Durum wheat (Triticum turgidum L. subsp. Durum) is the tenth most widely grown crop on the planet with production of more than 36 million metric tons. It is commonly cultivated on both south and north shores of the Mediterranean Sea, with the largest proportion of the global production focused there. This crop was domesticated at the origin of human civilization and Phoenicians traded it along these waters in historical times.
Durum is an excellent dietary source for its high levels of fibre, protein and carotenoids. It is also a significant source of rare minerals like magnesium and selenium. The grain quality of wheat varieties is of paramount importance in determining the nutritional value of the derived end products. The price of durum grain is linked to consumer appreciation and overall dietary quality; better quality is linked with higher prices. Considerable variation exists in grain quality of different varieties and this difference is often due to heritable genetic components, even though the environment and management practices (especially genotype × environment and genotype × agronomic management interactions) also have significant effects [1
]. Many studies aimed at improving wheat quality have focused on the grain/flour value of breeding lines, environmental effects, and end-use processing quality [2
]. Thus, there are different ways of considering the general words “wheat quality”. The commercial wheat quality value is primarily determined by the milling rate, the quantity of wheat flour derived from 100 kg of seeds. The maximum quantity of flour obtained is affected by seed size, thousand kernel weight, ash mass (or mineral content) and percentage of defective seeds (such as sprouted, small or white seeds, and darkness of grain caused by black point). However, at the technological level, wheat quality is determined by the strength of the flour protein when mixed with water to make dough, and the quantity of water required to produce workable dough. The protein quantity and quality influence the characteristics of the final food products [3
]. For example, high protein content brings high water absorbance and increases the shelf life of the products. Another important technological parameter is fibre content, which is linked with many health benefits including those associated with immunomodulatory activity, blood cholesterol, faecal bulking effects, mineral absorption, prebiotic effects, and reduced type II diabetes [4
]. The principal components of fibre are β-glucans and arabinoxylans. Even though β-glucans are a minor component of wheat cell walls they are among the most important portion of the fibre-soluble fraction with beneficial effects on human health. Furthermore, the hydrocolloid properties of β-glucan may positively affect bread quality by extending its shelf life in contributing to sustained firmness and prevention of dehydration during storage [5
]. Mohamed et al. [6
] reported a delay in the hardening of bread containing β-glucan during storage, whereas Kurek et al. [7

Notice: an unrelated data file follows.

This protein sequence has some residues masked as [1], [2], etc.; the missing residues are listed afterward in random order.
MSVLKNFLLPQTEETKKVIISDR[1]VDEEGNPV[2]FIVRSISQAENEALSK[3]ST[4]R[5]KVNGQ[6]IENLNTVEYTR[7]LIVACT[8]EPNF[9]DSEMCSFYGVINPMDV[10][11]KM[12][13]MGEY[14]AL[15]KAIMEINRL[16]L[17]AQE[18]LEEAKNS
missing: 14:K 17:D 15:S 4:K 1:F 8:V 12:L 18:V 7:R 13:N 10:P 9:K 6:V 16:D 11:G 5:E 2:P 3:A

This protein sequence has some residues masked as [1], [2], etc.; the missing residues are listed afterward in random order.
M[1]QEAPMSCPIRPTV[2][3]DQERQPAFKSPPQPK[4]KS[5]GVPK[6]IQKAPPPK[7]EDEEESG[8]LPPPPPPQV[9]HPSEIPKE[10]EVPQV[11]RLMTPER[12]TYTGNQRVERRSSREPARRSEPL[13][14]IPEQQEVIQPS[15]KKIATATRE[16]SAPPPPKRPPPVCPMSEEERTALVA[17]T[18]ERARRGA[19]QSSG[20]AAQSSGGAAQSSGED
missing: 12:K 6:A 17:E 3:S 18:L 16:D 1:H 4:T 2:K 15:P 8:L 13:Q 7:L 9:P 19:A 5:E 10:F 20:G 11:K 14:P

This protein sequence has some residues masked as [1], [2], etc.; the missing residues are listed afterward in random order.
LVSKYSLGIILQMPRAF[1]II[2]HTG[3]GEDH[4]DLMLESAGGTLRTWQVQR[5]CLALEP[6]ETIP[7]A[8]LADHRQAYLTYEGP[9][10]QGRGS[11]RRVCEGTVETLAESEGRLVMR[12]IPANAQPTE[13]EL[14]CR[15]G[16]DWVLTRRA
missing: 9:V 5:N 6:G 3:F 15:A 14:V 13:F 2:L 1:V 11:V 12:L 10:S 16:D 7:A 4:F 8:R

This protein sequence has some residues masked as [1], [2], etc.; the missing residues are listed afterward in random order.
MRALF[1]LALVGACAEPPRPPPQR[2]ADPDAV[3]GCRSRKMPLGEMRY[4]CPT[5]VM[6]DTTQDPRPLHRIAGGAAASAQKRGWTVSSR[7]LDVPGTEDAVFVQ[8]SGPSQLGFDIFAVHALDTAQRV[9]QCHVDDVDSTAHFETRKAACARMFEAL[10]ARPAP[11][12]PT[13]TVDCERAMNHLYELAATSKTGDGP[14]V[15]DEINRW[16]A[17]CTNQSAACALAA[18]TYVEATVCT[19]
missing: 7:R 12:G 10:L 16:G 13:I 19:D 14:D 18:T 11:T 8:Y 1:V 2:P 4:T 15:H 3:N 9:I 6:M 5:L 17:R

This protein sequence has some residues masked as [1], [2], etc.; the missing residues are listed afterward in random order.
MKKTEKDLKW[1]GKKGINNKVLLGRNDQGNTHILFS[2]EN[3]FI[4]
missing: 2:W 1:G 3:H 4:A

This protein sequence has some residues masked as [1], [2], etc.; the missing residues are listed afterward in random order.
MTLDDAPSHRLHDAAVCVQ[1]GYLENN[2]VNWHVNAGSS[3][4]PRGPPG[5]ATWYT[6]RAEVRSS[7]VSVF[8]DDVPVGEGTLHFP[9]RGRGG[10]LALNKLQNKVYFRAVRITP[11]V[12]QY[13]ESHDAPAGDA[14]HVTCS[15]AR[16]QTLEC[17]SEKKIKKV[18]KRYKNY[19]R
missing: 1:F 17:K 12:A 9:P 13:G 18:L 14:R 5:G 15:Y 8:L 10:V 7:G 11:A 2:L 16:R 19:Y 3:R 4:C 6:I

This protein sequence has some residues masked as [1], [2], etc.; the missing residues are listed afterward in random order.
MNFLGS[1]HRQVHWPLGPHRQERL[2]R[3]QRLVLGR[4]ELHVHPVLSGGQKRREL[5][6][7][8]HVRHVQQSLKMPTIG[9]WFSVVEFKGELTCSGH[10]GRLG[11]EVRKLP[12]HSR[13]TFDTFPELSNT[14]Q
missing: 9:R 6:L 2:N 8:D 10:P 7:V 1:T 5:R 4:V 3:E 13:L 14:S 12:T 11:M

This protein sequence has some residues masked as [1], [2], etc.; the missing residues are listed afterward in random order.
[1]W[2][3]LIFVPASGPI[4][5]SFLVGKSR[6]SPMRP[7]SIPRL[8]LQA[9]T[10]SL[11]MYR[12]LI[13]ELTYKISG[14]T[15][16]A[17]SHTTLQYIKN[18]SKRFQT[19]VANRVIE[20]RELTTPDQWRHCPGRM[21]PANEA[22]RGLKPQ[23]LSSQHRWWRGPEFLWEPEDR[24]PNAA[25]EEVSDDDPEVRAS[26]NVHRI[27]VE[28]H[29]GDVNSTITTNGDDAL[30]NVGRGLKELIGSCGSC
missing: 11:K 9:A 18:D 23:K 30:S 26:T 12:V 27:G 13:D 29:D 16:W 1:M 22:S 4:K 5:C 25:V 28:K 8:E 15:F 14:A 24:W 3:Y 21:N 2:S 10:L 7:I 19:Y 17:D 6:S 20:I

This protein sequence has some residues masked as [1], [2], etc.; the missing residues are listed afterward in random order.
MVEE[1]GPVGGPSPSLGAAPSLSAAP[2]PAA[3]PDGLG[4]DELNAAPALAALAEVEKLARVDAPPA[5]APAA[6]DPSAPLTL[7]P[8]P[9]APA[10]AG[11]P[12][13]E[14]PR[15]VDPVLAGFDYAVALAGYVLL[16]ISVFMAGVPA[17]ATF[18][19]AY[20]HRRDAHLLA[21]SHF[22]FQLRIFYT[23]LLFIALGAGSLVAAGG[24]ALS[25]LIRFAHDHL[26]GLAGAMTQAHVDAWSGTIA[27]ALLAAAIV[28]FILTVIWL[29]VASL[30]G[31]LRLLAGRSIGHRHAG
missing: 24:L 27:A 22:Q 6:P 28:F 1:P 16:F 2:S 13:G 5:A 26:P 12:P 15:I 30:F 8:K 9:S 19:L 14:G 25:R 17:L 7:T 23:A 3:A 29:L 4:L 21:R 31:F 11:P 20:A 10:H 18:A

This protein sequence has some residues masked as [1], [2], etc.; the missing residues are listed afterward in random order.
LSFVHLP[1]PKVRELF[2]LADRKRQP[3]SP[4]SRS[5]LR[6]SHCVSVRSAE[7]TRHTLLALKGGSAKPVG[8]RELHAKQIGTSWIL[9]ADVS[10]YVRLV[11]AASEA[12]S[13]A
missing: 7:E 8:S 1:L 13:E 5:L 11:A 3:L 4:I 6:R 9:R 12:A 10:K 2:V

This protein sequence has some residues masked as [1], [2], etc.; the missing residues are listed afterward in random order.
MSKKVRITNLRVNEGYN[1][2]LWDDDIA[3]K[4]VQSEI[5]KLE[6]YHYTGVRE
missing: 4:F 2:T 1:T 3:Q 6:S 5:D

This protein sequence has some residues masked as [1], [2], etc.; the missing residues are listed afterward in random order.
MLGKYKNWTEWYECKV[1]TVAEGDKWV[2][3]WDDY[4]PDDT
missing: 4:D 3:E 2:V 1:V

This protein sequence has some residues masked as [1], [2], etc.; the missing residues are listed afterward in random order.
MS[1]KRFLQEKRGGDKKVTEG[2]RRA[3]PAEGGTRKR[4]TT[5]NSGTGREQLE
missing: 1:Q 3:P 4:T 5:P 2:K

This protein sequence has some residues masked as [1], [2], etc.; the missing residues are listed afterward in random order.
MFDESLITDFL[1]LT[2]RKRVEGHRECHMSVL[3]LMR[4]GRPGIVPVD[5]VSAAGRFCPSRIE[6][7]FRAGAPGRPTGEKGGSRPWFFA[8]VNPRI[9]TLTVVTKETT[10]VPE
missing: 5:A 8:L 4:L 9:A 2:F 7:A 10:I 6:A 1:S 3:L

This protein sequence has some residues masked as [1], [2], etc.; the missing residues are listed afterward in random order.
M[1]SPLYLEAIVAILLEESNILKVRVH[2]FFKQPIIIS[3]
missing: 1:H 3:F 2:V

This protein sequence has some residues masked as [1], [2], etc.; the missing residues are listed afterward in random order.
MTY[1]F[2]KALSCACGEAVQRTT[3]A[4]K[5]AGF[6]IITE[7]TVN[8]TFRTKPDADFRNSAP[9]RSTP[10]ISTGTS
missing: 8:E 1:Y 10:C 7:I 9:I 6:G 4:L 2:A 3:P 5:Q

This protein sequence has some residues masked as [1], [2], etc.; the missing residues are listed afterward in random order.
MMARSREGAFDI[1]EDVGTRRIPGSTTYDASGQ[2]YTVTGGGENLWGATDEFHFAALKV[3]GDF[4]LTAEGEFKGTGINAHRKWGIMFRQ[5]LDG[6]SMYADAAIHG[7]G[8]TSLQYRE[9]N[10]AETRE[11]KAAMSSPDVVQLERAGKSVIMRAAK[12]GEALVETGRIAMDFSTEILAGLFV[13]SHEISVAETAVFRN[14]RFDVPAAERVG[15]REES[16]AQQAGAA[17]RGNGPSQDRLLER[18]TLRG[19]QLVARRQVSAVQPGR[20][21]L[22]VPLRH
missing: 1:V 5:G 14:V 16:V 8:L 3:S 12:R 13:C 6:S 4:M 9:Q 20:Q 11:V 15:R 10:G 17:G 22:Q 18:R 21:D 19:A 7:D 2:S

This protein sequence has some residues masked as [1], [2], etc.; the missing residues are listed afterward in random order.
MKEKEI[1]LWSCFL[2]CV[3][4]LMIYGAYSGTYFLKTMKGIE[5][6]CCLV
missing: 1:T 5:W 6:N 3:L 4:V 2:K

] found a positive effect of β-glucan on product quality due to increased water retention in the bread. Moreover, they have potential use as functional ingredients to improve mouth-feel of low-fat dairy products [4
]. β-glucan and grain protein contents, as well as yield components, are controlled by complex genetic systems that are influenced by environmental factors and management practices. During recent decades, breeding programs have been more focused on quality traits, such as protein and fibre content. Nevertheless, maintenance of yield remains a major objective.
Due to the importance of wheat as a major crop, its genome has been extensively studied. A high-density wheat single nucleotide polymorphism (SNP) iSelect array recently developed by Wang et al. [8
] comprises approximately 90,000 gene-associated SNPs and provides a dense coverage of the wheat genome. Many wheat germplasm collections [9
] and biparental cross populations [2
] have also been used to achieve SNP-based maps and SNP consensus maps in both bread wheat and durum [7
], which were also used in quantitative trait studies.
Many studies have reported Quantitative Trait Loci (QTL) for protein content [16
], β-glucan content [10
] and yield [2
], and correlations between protein and yield components in durum wheat, largely investigated in segregating populations, germplasm collections and recurrent selection material [3
]. Unfortunately, there is a lack of information concerning β-glucan content in relation to protein content and yield components. Therefore, our objectives were to: (a) evaluate the genetic variation in β-glucan and protein content, grain yield per spike and heading time in a recombinant inbred line (RIL) population derived from a cross between two elite durum wheat cultivars; (b) develop a high-density SNP-based genetic linkage map; (c) identify and characterise QTL for β-glucans and protein content, grain yield per spike and heading time; and (d) identify candidate genes associated with the analysed traits.
2.1. Field Trait Analysis
Genetic variation in β-glucan content (BG), grain protein content (GPC), grain yield per spike (GYS) and heading time (HT) was assessed in a Duilio × Avonlea (D × A) RIL population grown at Policoro (Matera, Italy) and Valenzano (Bari, Italy) in 2014 (Figure 1
All traits were determined in three field replicates in order to evaluate the environmental influence. Descriptive statistics (general mean for each parent and RIL, range of the RIL population, genetic variance, and broad-sense heritability) are reported in Table 1
The phenotypic data for yield and adaptive components highlighted considerable differences between the parents and significant genetic variation in the RIL population in both environments. Avonlea was later heading and had lower GYS than Duilio. Qualitative trait data showed differences in BG, with cv. Avonlea having higher content, whereas GPC was similar for both parents. For all traits, the range of the RIL population was much larger than the range of the parental lines, suggesting transgressive segregation and that favourable alleles were present in both parents.